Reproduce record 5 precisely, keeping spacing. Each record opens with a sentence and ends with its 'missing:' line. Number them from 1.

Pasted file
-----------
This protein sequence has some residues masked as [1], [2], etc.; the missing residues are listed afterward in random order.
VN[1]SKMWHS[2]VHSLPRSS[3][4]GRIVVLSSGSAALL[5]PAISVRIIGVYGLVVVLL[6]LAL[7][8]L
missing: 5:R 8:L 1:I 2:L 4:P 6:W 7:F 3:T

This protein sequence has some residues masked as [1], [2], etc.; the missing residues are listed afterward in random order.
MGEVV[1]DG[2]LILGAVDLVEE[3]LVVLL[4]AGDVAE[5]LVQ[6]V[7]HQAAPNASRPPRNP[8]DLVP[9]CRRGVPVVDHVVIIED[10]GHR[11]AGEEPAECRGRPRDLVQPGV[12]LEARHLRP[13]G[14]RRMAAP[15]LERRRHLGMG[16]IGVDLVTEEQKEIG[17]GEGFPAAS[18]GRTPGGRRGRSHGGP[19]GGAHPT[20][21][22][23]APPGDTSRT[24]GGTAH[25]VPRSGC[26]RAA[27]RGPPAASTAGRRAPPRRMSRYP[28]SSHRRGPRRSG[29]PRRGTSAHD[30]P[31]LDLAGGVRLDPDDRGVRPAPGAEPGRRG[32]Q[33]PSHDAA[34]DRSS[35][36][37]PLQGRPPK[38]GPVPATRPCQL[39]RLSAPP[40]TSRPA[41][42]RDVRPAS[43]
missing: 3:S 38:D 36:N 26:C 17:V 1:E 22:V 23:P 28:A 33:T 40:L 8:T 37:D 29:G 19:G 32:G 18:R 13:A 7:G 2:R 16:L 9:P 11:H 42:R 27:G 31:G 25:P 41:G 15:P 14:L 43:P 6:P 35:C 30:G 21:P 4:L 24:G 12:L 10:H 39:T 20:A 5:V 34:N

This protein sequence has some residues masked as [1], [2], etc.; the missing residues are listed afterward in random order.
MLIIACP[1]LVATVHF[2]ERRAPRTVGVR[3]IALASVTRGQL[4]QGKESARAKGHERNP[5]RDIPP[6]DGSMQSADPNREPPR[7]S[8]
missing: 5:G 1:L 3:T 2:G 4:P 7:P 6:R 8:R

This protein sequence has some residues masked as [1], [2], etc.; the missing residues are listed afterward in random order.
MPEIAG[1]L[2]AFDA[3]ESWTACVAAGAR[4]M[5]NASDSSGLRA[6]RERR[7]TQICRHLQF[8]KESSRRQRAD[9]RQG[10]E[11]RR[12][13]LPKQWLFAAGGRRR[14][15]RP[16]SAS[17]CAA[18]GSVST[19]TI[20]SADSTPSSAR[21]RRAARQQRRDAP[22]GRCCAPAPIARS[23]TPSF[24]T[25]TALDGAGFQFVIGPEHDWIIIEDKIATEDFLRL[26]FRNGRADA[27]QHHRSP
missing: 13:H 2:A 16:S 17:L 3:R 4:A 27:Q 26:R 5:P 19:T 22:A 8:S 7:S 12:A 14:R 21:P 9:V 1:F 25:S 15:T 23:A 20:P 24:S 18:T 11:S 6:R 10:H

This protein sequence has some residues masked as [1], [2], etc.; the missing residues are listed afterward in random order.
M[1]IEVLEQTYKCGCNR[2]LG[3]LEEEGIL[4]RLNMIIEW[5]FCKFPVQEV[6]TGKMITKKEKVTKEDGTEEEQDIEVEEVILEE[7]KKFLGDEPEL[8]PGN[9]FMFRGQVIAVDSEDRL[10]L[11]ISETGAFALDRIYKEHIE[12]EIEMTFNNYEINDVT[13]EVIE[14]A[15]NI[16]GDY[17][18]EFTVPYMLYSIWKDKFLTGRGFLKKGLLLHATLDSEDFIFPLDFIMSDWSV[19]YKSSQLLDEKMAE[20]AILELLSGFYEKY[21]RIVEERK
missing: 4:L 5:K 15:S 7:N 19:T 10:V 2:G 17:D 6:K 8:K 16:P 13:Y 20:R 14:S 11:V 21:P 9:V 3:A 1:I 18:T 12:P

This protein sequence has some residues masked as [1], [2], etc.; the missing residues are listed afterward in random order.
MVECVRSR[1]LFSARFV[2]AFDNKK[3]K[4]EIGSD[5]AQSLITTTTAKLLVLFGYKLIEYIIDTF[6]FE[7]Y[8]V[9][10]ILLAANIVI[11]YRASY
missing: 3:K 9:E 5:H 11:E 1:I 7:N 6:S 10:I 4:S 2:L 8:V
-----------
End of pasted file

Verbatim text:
This protein sequence has some residues masked as [1], [2], etc.; the missing residues are listed afterward in random order.
M[1]IEVLEQTYKCGCNR[2]LG[3]LEEEGIL[4]RLNMIIEW[5]FCKFPVQEV[6]TGKMITKKEKVTKEDGTEEEQDIEVEEVILEE[7]KKFLGDEPEL[8]PGN[9]FMFRGQVIAVDSEDRL[10]L[11]ISETGAFALDRIYKEHIE[12]EIEMTFNNYEINDVT[13]EVIE[14]A[15]NI[16]GDY[17][18]EFTVPYMLYSIWKDKFLTGRGFLKKGLLLHATLDSEDFIFPLDFIMSDWSV[19]YKSSQLLDEKMAE[20]AILELLSGFYEKY[21]RIVEERK
missing: 4:L 5:K 15:S 7:N 19:T 10:V 2:G 17:D 6:K 8:K 16:P 13:Y 20:R 14:S 11:V 21:P 9:V 3:A 1:I 18:T 12:P